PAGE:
are transitional zones between terrestrial and aquatic ecosystems.
They are lands that are water-saturated at or near the surface or lands
that are covered with shallow water for at least some part of the year.
Ranging from the tropics to the subarctic, wetlands are found on every
continent except Antarctica (Mitsch
& Gosselink 1993).
Wetlands vary greatly due to regional and local differences in climate,
topography, hydrology, vegetation, water chemistry, and soils, so defining
them is difficult. Under the Clean Water Act, the term "wetlands"
that are inundated or saturated by surface or ground water at a frequency
and duration sufficientto support, and that under normal circumstances
do support, a prevalence of vegetation typically adapted for lifein saturated
soil conditions. Wetlands generally include swamps, marshes, bogs
and similar areas.
are defined -- or delineated -- according to three criteria
water-tolerant plants that have adapted to wetland conditions
hydric soils: water-saturated
soils that have become oxygen deficient
dominated by the presence of water through flooding or saturated ground
are categorized into five major systems
MARINE: open ocean overlying
the continental shelf
ESTUARINE: deepwater tidal habitats
and adjacent tidal wetlands, brackish water (containing some mix of salt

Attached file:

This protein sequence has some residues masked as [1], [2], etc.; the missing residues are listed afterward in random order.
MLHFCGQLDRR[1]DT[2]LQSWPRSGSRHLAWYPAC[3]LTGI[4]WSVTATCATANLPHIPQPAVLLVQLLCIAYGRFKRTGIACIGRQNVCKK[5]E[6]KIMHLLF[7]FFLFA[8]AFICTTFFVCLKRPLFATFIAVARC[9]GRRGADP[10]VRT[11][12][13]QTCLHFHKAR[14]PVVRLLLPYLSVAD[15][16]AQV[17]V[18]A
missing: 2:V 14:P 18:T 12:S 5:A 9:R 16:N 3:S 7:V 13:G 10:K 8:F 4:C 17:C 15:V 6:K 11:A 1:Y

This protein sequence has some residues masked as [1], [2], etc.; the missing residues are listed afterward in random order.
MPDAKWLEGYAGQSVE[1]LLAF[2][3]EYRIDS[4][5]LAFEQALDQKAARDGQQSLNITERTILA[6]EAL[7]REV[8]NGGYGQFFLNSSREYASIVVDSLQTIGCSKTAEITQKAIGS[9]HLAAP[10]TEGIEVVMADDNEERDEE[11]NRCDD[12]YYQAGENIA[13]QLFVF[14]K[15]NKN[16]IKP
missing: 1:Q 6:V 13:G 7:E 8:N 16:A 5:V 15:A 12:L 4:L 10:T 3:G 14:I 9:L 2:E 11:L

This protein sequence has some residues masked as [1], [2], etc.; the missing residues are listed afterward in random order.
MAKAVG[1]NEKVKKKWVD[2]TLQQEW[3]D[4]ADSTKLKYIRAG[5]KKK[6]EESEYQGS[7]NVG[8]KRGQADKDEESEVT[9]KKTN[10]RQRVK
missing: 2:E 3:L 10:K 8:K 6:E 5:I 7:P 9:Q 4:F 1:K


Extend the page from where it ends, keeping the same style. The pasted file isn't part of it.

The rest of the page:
and fresh water)
RIVERINE: wetland and deepwater habitats
contained within a channel; associated with rivers and streams;
LACUSTRINE: wetlands and deepwater
habitats associated with lakes (total area exceeds 20 acres in most
PALUSTRINE: small,shallow ponds;
(total area is less than 20 acres); all nontidal wetlands dominated by
trees, shrubs, persistent emergents, peatlands
These five systems are further subdivided into "ecological taxa" consisting
of subsystems, classes, dominance types, and modifiers. For
an in-depth inventory of wetland ecosystems, you can refer to the U.S.
Fish and Wildlife Service's hierarchical wetland
Interested in learning more about wetlands? Check
out this site.
This page was created by Wendy
Dalia, Leslie Driscoll, and Marsha Salett.
Last updated 5/14/98.
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